The spread of the delta variant of the coronavirus from Sydney into regional areas of New South Wales state -- which had 344 cases on Wednesday -- has forced another Australian city into lockdown.
Dubbo, a city of about 50,000 people some 240 miles from Sydney, is the latest to have stay-at-home orders enforced for at least one week after two cases of the infectious variant were detected, New South Wales Premier Gladys Berejiklian told reporters. Meanwhile Melbourne, Australia's second-largest city, extended its lockdown for another week.
"Over the last two days we have seen a surge in the number of cases and we expect that to continue," Berejiklian said after the state detected a record 356 delta cases the day before. There were two new fatalities in the state on Wednesday, with at least 17 of the new infections recorded in its regional areas.
Dubbo joins Sydney -- Australia's largest city with almost 6 million people -- which has so far failed to bend the curve of new cases despite enforcing stay-at-home orders for more than six weeks. In the past week, cities including Newcastle, Byron Bay and Tamworth also entered snap lockdowns after being exposed to delta, isolating them from the rest of the nation.
Melbourne recorded 20 new cases in the community on Wednesday. It will stay in lockdown for at least another seven days beyond Thursday, when the stay-at-home orders were due to lift. The city is in the midst of its sixth lockdown since the pandemic began.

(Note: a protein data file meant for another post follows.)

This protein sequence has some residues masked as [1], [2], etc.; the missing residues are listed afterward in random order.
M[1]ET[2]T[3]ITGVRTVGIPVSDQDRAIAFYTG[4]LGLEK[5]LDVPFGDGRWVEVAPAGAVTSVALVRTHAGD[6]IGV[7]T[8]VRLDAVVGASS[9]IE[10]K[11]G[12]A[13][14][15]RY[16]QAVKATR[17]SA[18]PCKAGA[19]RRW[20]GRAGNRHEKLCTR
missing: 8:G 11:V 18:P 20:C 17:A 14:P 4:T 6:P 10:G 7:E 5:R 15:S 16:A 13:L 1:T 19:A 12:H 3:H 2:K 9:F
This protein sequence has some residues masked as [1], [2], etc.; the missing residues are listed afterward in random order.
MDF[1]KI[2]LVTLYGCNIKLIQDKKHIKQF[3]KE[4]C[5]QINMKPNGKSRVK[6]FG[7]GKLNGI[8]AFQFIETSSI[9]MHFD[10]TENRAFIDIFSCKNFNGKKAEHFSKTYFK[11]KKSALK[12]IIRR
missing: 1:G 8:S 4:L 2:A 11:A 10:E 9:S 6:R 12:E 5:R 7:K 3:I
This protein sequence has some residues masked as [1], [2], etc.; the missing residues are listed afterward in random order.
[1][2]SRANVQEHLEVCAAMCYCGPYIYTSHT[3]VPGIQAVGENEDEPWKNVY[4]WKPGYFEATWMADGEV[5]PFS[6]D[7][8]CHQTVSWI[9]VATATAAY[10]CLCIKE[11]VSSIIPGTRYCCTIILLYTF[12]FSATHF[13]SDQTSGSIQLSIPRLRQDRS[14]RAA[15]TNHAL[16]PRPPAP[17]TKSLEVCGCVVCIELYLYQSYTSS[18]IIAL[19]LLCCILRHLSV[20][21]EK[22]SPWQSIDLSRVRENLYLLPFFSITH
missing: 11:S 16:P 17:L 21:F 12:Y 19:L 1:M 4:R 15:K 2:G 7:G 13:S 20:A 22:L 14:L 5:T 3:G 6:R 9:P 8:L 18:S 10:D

The lockdowns in the nation's two largest cities along with an increasing number of regional areas show the delta variant of the coronavirus is placing increased pressure on Australia's so-called "Covid Zero" strategy. The outbreaks are also having an economic impact, with gross domestic product expected to contract this quarter.
Before the emergence of delta fueled infections, the nation used strict border controls and rigorous testing to eliminate community transmission of the virus. Now, Prime Minister Scott Morrison is in a race to ramp up a tardy vaccine rollout in a bid to start reopening international borders next year.
According to the Bloomberg Vaccine Tracker, just 18% of Australians have received two shots -- among the lowest levels in the developed world.
Morrison says his government's vaccine rollout is picking up pace and all adults will be offered an inoculation this year. In the meantime, Australians remain vulnerable to snap lockdowns, even as nations such as the U.S. and U.K. have largely opened up with more than half their populations fully vaccinated.
In Sydney, Berejiklian had previously indicated that some restrictions in the city may ease by the end of this month should full adult vaccination rates reach 70% and case numbers are brought under control.
On Wednesday, she said such a scenario was now unlikely.
"September and October will be challenging months in terms of public policy, how we move forward, because we wouldn't have reached the 70%," she said. A vaccination rate of 70% would mean "life will look very different to what it does today."
(Except for the headline, this story has not been edited by NDTV staff and is published from a syndicated feed.)